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Near death experiences impact study confounds expectations

NewsNear death experiences impact study confounds expectations

New research into near death experiences (NDEs) has confounded expectations.

It’s a widely held belief that NDEs often transform a person’s outlook on life. However, contrary to popular belief, those who narrowly avoid death remain exactly the same a year later, according to new research.

In a groundbreaking study published in the journal Critical Care, a team of scientists monitored 19 people who had experienced an NDE in the intensive care unit (ICU). And the study found that the NDE survivors were no different to other patients 12 months later.

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The study – one of the first of its kind – began by analyzing 126 patients who had spent more than a week in the ICU at the University of Liege in Belgium, where they were treated for a variety of illnesses including respiratory, cardiovascular, digestive, kidney, neurological, and metabolic problems. Most were admitted for surgical reasons.

Of those patients, just 15 per cent – or 19 people – had an NDE. The researchers interviewed them three to seven days after they left hospital and asked about any dissociative experiences they had, such as forgetting who they were or feeling disconnected from themselves, as well as spiritual, religious, and personal beliefs.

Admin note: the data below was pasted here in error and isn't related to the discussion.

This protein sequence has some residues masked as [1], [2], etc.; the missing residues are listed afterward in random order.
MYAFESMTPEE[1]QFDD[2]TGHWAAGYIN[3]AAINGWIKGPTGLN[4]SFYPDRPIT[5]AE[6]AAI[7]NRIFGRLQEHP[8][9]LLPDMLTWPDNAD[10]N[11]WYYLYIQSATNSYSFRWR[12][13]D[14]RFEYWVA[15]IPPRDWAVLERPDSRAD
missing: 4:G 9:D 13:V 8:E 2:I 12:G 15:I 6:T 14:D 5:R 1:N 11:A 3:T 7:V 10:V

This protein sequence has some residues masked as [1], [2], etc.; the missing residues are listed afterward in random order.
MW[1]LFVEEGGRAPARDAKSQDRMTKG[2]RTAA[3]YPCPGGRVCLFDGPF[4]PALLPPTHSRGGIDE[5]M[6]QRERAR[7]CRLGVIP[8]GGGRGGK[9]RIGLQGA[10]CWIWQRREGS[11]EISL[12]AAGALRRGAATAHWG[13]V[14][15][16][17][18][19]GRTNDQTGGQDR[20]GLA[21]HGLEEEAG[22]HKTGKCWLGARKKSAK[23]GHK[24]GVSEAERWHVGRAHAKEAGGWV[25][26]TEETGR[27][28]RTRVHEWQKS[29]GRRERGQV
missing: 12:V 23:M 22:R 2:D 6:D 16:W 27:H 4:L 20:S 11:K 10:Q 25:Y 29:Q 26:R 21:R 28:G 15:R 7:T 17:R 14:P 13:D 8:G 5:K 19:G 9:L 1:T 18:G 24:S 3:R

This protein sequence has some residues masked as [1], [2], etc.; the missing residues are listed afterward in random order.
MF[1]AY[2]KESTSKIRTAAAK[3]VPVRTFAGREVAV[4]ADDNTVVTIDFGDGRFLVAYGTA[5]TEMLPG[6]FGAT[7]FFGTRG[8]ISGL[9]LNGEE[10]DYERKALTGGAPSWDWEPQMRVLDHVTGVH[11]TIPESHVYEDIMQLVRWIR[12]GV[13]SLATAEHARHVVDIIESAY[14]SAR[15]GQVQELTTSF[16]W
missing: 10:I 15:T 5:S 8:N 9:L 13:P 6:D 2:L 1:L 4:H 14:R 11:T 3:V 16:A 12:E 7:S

At the time of the initial interviews, those who had experienced an NDE were found to have a greater propensity for dissociative symptoms such as feeling little to no pain and being uncertain about their identity, as well as increased spiritual and personal well-being.

A year later, however, there was no significant difference in their quality of life, despite NDEs being typically reported as transformative and potentially associated with negative emotions.

Dr Bruce Greyson, who created the NDE scale used in the study, has found that 10 to 20 per cent of people who have had cardiac arrest experience an NDE – equivalent to five per cent of the overall population. He defines NDEs as “intensely vivid and often life-transforming experiences, often occurring under extreme physiological conditions such as life-threatening trauma, cardiac arrest, or deep anaesthesia.”

The results of the Critical Care study differ from those of previous research, including a 2022 study by Greyson that found significant differences in quality of life even 20 years after the initial events.  The Critical Care researchers said further research is needed to confirm their findings.

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